Why do you run your Companion Dog Training Course over 2 days and not weekly?
Whilst traditionally many dog training classes have always been run weekly, we believe that for practical dog training, both the dogs and owners are more successful completing all aspects of their training in two full days rather than hourly sessions over several weeks. This means that overall those attending get more hours of training than on a 1-1.5 hour session over a 6-8 week course. It prevents the opportunity to miss or skip a session which can affect the dogs progressive learning and disrupt the class. It also prevents a pack mentality forming in a class situation and bad habits being picked up between the classes.
Why do you train mostly outdoors on the Companion Dog Training course?
Some commands are initially best taught in a controlled, indoor environment. However, this isn't always realistic enough for dogs and their owners when they get out in the real world. If you teach a dog around distractions and reward the right behaviour in these circumstances then the response in future is much more likely to be consistent and successful.
How do you train the dogs on the Companion Dog Training course?
We believe that training the owner is as important as training the dog. This is why we teach every single dog on the course ourselves with each new command or task so the dog clearly understands what is the right behaviour. This way the owners are clearly shown what to do by observing us first. We then pass the dog back to the owner and teach them how to get the same positive response with their dog. This prevents both the owners and the dogs misunderstanding what is required to achieve a particular response, command or goal. Our aim is to train you as much as training your dogs so that you continue on the right path afterwards. Remember practise, practise, practise.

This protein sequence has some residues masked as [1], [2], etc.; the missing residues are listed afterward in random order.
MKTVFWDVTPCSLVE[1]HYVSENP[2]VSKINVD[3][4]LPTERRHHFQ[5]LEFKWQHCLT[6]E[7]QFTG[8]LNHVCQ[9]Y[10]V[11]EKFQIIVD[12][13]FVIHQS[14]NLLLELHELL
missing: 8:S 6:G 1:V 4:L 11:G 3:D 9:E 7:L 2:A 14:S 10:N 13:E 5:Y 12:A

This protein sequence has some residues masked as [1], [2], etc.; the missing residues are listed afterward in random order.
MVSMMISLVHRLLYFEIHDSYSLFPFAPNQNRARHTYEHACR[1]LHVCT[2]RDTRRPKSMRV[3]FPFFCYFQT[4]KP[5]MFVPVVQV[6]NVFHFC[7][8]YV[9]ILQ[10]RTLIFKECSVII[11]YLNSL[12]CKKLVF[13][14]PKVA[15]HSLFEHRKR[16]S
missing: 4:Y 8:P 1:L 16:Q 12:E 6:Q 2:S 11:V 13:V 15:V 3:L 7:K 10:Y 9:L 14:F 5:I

I am concerned that 2 days of solid training is too much for my young dog?
We fully understand your concerns. Please be assured that the dogs are not continuously training every second of each day. The dogs will have a lot of rest breaks during the day to ensure they are not over worked and have time to process what they are learning. Resting is as important as learning. We make it clear to everyone from the start of the course that they will be surprised how much learning the owners will be doing without their dogs. This is so that you can focus, listen and observe what we do. Just like dogs, people get distracted too, especially if they always have their dog on the end of a lead all the time. We have found dog owners learn well by this different approach and by being shown what to do first. This means the dogs do not necessarily all train at the same time as you will often be working in pairs, in groups and individually depending on what we are wanting to achieve. We are always aware of the dog's age and breed type which reflects on how they will learn to get the best results.